Rafael Nadal did his part by defeating fellow Spaniard David Ferrer, 7-5, 6-2, 6-0, Tuesday in a French Open quarterfinal. Earlier in the day, the top-seeded Roger Federer did his, to scant surprise, easing past unseeded Victor Hanescu of Romania, 6-2, 7-6 (7-3), 6-3.
And the result is the birthday present that the 18-year-old Nadal has longed for since the draw for the French Open was unveiled: a semifinal meeting with Federer, the world's No. 1 player, on Friday -- the day Nadal turns 19.
The players have met twice, with Nadal taking a two-set victory in 2004, and Federer claiming a five-setter in Miami in April. Both of those matches were on hard courts. Friday's meeting marks their first on clay, where Nadal has been without peer this season.
"It's going to be a very hard match," Ferrer said Tuesday, "because Federer is in good shape, but Nadal is at an extraordinary moment. He's really together physically."
Federer, the tournament's top seed, hasn't lost a set en route to what will be his first French Open semifinal. His confidence is sky high, and he has made no secret that he covets the title. Having won Wimbledon and the Australian and U.S. opens in 2004, the French would give him a career Grand Slam.
"That would be definitely a dream come true, you know," Federer said Tuesday. "It would mean that I won them all. At 23, 24 -- that would be quite something."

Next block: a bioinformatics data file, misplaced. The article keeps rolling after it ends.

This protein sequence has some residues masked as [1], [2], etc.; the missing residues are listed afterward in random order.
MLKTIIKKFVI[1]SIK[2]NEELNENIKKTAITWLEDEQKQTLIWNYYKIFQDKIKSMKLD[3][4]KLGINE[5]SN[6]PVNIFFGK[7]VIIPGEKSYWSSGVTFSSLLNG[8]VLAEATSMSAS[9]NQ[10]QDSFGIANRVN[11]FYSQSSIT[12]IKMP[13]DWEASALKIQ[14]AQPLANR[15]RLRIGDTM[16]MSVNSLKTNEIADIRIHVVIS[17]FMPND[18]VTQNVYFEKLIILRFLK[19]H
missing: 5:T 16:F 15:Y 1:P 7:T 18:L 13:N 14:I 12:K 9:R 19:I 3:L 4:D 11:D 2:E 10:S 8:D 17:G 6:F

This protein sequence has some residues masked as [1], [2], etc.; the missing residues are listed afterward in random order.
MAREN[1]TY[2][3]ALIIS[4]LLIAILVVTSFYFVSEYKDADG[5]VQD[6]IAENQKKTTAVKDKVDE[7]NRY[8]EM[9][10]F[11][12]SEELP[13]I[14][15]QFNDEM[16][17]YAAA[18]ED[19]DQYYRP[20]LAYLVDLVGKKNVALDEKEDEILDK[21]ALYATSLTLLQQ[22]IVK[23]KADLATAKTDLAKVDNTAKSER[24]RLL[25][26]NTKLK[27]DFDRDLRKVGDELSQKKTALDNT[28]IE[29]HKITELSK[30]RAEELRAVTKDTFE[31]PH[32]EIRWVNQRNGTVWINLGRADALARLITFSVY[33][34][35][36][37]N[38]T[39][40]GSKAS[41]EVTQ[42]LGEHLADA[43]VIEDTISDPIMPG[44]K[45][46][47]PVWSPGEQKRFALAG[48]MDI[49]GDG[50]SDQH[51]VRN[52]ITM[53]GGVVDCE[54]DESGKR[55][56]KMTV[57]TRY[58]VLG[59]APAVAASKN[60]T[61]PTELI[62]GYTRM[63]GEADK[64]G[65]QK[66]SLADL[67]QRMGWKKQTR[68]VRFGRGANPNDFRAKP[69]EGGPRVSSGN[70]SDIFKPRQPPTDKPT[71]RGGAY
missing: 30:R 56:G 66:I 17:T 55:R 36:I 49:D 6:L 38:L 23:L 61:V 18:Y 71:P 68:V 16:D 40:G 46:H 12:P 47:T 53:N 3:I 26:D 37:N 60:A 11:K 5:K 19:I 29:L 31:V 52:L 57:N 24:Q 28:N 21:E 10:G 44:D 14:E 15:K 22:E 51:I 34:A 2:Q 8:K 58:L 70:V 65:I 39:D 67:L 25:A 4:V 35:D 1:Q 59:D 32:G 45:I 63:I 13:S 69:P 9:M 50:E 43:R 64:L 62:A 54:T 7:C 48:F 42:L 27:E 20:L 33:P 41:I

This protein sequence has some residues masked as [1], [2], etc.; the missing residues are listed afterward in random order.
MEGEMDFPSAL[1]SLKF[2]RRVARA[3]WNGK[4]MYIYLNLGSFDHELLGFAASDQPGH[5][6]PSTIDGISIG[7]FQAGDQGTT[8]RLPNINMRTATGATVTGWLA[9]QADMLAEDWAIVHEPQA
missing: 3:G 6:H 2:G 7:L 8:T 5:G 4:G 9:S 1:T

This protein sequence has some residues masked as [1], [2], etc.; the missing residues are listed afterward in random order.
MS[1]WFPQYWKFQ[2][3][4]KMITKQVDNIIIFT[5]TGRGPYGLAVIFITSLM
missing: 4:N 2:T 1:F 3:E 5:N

Nadal is appropriately respectful of Federer's achievements, having watched portions of his victories here over Fernando Gonzalez and Carlos Moya. "He is showing really that he deserves to be number one," Nadal said.
But the young Mallorcan gives himself a 50-50 chance on Friday, when the surface will be the slow, European red clay.
Against Ferrer, Nadal's shot-making induced cheers from the capacity crowd at Suzanne Lenglen Court that could be heard clear across the Roland Garros tennis complex. Serving at 4-5 in the first set, Nadal faced three set points and responded with perhaps the best passing shot of his young life -- a forehand winner that ripped the back corner of the court.
"An incredible shot," Ferrer conceded. "Rafa has a very potent ball, and the ball is very high. It's very hard to win a shot on Rafa. To win a point, you really have to go for it."
Nadal's power and stamina have become something of an obsession among journalists.
Asked one reporter on Tuesday: "You're very strong! People wonder what you eat. What sort of regime? Is it the Mediterranean diet?"
The 6-foot, 165-pound Nadal seemed puzzled that anyone would possibly care what a teenager ate.
"Well," he said, blushing, "I can't really say. It's not the Mediterranean diet or anything. I eat just normally. If you give me olives, I eat olives. Yesterday, I ate Haagen-Dazs ice cream."